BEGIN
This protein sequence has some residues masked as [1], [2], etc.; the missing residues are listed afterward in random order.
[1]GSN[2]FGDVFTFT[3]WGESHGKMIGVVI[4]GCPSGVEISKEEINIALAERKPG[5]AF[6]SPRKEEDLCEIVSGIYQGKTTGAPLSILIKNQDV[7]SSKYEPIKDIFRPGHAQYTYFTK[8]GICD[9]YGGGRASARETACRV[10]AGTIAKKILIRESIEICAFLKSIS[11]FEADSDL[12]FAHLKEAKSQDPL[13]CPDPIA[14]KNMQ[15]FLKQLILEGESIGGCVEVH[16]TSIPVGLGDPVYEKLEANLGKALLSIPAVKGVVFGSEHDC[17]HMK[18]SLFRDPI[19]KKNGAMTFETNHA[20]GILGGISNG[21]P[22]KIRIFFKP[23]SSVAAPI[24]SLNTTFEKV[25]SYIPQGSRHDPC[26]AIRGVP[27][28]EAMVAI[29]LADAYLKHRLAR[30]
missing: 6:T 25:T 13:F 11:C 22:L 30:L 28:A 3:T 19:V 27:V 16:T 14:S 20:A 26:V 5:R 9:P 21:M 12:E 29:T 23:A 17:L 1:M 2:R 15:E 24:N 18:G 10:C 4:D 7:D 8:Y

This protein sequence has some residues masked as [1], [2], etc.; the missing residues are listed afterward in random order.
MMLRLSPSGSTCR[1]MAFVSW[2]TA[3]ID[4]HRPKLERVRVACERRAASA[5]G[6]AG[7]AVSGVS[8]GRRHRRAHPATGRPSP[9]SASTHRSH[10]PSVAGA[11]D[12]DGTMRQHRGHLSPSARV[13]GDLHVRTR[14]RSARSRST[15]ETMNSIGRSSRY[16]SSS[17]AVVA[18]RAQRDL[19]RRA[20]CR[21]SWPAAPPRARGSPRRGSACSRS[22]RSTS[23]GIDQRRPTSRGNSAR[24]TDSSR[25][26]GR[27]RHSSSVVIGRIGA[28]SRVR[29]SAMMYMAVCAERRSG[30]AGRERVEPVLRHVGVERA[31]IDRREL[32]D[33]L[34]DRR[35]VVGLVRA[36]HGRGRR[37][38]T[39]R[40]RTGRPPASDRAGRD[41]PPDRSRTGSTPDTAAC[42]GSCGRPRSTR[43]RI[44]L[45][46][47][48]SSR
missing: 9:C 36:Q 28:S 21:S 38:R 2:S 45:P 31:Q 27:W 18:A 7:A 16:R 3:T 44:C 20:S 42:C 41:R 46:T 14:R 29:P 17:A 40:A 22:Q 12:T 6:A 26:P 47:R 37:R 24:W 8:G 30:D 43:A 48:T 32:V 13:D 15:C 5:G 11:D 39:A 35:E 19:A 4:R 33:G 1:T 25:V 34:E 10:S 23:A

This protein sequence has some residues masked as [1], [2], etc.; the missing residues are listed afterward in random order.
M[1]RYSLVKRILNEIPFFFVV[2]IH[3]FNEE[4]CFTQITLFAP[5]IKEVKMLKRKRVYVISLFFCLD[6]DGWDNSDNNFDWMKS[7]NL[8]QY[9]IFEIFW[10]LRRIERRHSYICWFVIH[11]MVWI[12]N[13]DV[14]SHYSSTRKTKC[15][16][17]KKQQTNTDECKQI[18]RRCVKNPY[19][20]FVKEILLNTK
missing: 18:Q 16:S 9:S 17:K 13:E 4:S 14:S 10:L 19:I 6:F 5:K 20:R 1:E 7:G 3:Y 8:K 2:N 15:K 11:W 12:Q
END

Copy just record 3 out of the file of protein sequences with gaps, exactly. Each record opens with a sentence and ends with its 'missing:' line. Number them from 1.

This protein sequence has some residues masked as [1], [2], etc.; the missing residues are listed afterward in random order.
M[1]RYSLVKRILNEIPFFFVV[2]IH[3]FNEE[4]CFTQITLFAP[5]IKEVKMLKRKRVYVISLFFCLD[6]DGWDNSDNNFDWMKS[7]NL[8]QY[9]IFEIFW[10]LRRIERRHSYICWFVIH[11]MVWI[12]N[13]DV[14]SHYSSTRKTKC[15][16][17]KKQQTNTDECKQI[18]RRCVKNPY[19][20]FVKEILLNTK
missing: 18:Q 16:S 9:S 17:K 13:E 4:S 14:S 10:L 19:I 6:F 5:K 20:R 1:E 7:G 3:Y 8:K 2:N 15:K 11:W 12:Q